Israel is the first country in the world to introduce a second lockdown - but could it happen in the UK?

Prime Minister Benjamin Netanyahu announced a second national lockdown on Sunday night (Getty Images)

Israel has become the first country to impose a second national lockdown after it recorded a steep rise in coronavirus cases and death rates. 

Prime Minister Benjamin Netanyahu revealed the move on September 13, confirming that the strict lockdown would get underway on September 18, coinciding with the holiday of Rosh Hashanah.

The national lockdown will be in place for three weeks.

"I know these steps are a heavy price for us all," Mr Netanyahu said.

"These are not the holidays we are used to. We certainly won't be able to celebrate with our extended families."

How does Israel's infection rate compare to the UK?

Israel has become one of the epicentres of the pandemic in recent weeks. 

The country of just 8.8 million recorded over 4,000 cases a day last week, continuing a worrying upward trend of positive cases. 

The Middle Eastern country recorded 199.3 new cases a day per one million residents in the week leading up to September 2 - the highest per capita rate in the world. 

By contrast the UK recorded 3,300 cases on Sunday but has a significantly larger population of 66 million.

Could Britain be heading for a second national lockdown?

As rules on social gatherings in the UK are tightened, Prime Minister Boris Johnson has warned about the need to act now in order to avoid a second lockdown.

Rules limiting gatherings to just six people were introduced this week and mark the first significant reverse step in the Westminster Government’s move out of lockdown since restrictions began easing in May.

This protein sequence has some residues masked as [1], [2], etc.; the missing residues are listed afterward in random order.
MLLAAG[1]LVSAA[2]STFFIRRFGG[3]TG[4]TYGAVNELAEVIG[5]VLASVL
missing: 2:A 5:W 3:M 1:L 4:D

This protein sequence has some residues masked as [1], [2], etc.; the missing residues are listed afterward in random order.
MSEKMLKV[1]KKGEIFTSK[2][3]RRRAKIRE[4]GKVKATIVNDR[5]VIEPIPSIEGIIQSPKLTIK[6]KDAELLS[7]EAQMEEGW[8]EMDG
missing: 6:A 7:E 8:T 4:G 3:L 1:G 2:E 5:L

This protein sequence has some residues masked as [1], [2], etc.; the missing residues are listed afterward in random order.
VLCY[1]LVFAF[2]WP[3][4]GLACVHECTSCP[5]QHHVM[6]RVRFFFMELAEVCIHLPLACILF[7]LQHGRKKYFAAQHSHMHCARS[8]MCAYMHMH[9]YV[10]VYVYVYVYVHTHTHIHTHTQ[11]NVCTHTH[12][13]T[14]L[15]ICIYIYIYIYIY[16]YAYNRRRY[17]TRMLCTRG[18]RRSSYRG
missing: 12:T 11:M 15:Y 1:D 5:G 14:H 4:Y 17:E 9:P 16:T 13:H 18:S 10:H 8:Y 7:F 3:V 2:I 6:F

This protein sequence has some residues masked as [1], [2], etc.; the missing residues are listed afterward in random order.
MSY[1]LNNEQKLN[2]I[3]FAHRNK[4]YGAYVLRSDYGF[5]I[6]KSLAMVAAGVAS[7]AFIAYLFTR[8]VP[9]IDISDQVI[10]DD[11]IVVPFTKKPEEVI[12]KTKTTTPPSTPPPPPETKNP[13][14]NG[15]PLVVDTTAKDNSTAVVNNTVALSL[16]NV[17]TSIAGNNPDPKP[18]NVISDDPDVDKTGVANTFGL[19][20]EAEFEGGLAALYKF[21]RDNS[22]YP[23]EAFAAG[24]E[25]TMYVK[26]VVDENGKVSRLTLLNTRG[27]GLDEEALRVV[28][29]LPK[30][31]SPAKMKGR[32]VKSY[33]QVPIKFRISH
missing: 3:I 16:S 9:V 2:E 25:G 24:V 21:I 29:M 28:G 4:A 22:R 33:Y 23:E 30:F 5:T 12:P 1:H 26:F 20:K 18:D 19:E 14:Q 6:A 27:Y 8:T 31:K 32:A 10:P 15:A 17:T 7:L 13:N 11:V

The rules came as cases across the country began to rise steeply, with the UK recording over 3,000 cases on September 13.

What has Boris Johnson said? 

Prime Minister Boris Johnson said a second national lockdown was unlikely but refused to rule out such a move during an interview with the Telegraph in July.

The Number 10 Downing Street incumbent told the Telegraph "I can't abandon that tool any more than I would abandon a nuclear deterrent. But it is like a nuclear deterrent, I certainly don't want to use it. And nor do I think we will be in that position again."

Due to advances in the UK’s test and trace programme Mr Johnson believes that a complete shutdown of the country’s economy won’t be necessary.

He said: “We're genuinely able now to look at what's happening in much closer to real-time, to isolate outbreaks and to address them on the spot, and to work with local authorities to contain the problem locally and regionally if we have to.”

However, on Wednesday Mr Johnson, whose tenure as Prime Minister has been defined by a series of U-turns, said that if the public didn’t follow new social distancing restrictions a second national lockdown may be necessary.

Speaking from Number 10 Downing Street, he said: "I want to be absolutely clear, these measures are not another national lockdown. The whole point of them is to avoid a second national lockdown.”